Sir F. Chook, Inventor of Leopard Oil

Likeness captured upon a daguerrotype machine in Japan, July 1891


Wherein the Author reflects upon certain topical & personal issues of the Day.

In the news, not in the news.

Penned upon the 29th of October, 2006

As astute readers will no doubt have noticed, the article which was to feature myself did not appear in today’s Sunday Age. It will instead be appearing next weekend.

What has been appearing in the paper recently is a very great deal of fuss over Sheikh Taj al-Din al-Hilali, whose expressed views regarding women have resulted in calls to stand down, as well as murmurs that he might be a bit backward coming from people living in poorly-maintained thatched-roof cottages in the early twelfth century. One point important to the wider discourse about religious tolerance in Australia but not being made, though, is that such views are social, political and legal – not religious.

Had a prominent cleric argued that there are nine gods and they each represent a different pleasant after-dinner snack (led by Port’n’bikkits, velvet-clad god-king!), one could naturally oppose their argument on religious grounds (perhaps arguing instead for seven gods, or that Swizz Chokkits is a far more powerful deity.) Views on the instution of law and gender politics, however, are both secular issues, and at the level of government and media, it matters no more if they were arrived at on religious grounds than on philosophical, practical, mercenary or aesthetic.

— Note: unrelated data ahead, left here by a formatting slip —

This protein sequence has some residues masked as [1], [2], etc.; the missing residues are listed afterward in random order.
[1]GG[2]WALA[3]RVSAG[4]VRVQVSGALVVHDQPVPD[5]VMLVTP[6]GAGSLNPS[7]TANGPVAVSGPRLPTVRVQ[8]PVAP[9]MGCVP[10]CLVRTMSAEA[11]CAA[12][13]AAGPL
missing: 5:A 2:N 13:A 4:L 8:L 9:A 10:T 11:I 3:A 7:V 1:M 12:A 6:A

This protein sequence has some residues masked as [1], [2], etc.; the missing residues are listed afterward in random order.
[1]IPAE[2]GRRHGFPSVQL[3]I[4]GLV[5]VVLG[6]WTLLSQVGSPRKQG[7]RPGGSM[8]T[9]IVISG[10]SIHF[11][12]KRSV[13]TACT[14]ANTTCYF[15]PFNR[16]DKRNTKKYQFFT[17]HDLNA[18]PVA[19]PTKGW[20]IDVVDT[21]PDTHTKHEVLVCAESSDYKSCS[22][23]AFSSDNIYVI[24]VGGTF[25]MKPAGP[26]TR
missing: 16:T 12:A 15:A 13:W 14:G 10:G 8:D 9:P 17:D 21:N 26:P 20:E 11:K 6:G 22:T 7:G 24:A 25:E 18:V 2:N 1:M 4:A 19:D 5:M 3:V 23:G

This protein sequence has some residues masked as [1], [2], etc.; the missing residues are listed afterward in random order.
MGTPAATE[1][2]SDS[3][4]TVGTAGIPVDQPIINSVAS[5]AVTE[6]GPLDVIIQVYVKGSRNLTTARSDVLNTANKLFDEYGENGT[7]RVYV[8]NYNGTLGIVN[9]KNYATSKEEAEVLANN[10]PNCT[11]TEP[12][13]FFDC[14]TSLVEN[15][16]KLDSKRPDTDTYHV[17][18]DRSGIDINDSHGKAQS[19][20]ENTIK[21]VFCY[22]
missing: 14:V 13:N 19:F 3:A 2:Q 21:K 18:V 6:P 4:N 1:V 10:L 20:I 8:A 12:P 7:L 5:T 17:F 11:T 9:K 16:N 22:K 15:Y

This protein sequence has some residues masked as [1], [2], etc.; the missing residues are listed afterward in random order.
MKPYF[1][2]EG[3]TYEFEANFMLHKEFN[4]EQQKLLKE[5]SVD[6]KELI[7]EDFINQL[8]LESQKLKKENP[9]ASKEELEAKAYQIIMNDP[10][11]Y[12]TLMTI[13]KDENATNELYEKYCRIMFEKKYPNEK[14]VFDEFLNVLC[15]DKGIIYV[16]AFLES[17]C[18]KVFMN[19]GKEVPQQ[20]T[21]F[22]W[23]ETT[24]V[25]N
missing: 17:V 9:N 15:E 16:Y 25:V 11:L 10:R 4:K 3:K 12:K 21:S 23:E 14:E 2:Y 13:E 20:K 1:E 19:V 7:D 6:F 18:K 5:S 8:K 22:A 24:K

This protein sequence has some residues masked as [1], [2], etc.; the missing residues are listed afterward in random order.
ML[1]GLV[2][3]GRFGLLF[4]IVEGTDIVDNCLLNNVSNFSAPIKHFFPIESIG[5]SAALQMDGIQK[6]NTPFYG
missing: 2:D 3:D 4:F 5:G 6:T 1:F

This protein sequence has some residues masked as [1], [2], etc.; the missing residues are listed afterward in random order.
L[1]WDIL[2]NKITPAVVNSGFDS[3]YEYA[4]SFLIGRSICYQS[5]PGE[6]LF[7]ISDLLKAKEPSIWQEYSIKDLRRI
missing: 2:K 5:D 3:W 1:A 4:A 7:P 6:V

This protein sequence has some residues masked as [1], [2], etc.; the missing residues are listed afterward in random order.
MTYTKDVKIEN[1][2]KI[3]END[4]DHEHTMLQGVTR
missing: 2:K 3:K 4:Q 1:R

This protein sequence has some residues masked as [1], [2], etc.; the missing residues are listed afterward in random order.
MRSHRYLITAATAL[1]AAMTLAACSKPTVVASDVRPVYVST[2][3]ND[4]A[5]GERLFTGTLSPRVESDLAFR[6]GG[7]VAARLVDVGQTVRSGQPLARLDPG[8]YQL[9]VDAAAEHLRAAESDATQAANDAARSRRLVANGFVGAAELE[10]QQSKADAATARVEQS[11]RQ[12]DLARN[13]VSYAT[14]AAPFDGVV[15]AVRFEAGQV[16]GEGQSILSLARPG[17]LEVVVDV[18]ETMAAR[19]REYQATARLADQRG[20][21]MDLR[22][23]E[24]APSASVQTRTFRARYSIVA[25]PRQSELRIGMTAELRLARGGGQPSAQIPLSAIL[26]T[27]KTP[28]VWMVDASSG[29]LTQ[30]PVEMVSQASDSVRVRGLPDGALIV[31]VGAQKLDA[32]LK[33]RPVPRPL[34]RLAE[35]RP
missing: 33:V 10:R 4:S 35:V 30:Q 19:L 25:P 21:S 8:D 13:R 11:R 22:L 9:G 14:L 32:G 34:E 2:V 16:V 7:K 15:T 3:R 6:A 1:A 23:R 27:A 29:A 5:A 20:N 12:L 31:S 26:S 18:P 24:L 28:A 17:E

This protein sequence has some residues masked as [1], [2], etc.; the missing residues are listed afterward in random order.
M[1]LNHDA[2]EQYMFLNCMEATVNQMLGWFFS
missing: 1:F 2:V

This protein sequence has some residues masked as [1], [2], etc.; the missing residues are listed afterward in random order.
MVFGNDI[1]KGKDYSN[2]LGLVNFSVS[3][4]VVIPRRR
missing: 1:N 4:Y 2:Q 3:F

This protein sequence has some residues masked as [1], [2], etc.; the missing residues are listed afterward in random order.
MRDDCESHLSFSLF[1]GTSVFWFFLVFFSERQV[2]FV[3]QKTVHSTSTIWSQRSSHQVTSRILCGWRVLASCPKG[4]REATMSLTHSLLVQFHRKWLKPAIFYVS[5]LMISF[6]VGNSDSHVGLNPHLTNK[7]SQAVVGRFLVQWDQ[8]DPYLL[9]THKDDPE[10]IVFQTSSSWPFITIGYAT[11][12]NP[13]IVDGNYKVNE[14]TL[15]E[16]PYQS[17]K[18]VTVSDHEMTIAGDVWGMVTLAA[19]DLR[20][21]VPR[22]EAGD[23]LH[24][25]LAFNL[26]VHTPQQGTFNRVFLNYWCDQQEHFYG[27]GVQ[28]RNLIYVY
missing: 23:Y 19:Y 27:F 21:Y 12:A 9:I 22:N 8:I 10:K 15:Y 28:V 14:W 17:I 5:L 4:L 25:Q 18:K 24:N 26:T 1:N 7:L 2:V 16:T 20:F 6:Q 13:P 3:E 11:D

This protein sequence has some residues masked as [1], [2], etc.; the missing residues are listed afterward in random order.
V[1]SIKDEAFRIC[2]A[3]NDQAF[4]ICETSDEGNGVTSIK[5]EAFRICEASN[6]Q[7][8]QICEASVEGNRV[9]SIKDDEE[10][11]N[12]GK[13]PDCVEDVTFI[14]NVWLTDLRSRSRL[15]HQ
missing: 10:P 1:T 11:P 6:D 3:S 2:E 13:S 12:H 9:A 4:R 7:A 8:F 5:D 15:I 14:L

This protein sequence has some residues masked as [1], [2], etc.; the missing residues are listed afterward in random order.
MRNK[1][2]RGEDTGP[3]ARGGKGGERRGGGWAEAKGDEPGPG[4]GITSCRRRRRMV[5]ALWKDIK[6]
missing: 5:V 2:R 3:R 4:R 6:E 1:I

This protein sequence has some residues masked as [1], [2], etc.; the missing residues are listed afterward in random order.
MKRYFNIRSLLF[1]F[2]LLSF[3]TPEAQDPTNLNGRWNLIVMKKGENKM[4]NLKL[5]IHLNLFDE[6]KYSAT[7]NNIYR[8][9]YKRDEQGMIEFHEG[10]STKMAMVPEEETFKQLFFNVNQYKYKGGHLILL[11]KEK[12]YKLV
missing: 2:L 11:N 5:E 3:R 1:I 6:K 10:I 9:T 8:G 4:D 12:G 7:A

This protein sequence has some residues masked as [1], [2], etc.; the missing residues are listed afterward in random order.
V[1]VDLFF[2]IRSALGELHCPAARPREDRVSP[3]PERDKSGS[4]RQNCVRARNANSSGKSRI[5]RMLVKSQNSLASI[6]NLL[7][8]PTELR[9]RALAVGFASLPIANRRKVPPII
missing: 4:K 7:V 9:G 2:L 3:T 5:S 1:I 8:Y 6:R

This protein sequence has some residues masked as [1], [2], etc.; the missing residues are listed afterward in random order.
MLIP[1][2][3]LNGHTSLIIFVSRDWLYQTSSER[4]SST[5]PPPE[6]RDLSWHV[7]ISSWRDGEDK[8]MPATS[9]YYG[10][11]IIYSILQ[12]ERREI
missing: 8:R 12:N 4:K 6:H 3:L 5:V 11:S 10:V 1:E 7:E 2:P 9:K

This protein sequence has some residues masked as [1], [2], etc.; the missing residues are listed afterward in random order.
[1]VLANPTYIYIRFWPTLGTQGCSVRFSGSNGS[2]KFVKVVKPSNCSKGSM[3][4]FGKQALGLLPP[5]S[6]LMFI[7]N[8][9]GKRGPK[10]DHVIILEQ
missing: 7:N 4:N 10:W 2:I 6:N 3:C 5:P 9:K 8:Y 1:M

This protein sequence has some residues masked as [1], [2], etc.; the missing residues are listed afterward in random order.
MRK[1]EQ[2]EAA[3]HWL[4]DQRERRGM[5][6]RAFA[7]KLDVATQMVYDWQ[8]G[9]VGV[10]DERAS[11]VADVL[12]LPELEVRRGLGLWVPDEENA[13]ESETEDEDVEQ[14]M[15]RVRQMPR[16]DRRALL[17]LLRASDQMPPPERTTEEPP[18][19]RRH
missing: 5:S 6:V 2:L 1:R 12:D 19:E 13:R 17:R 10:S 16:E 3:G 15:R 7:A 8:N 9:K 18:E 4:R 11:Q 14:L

With elections to the Parliament of the Victorian Colony looming, it is essential we debate secular issues in a secular framework, else we risk falling into nothing more than religion-against-religion; and that way lies the path of both major parties selling themselves to hardline Christian conservatives, fanning the flames of public hysteria. By all means, oppose this fellow’s views with great rigour; but in a multicultural democracy, religion has no place in politics, either supporting or opposing, and it is equally foolish and self-destructive to use this as an opportunity to attack Islam (as if one man can possibly represent the second-largest religion in the world) or to defend it (as if Muslims are pathologically incapable of holding the full range of political opinions.)

Secularism in the state and the community can only be maintained on secular terms, and opposing a viewpoint on the basis of its religious background is not a secular method. Let religion debate against religion and tackle issues you disagree with using the methods fit for public politics.

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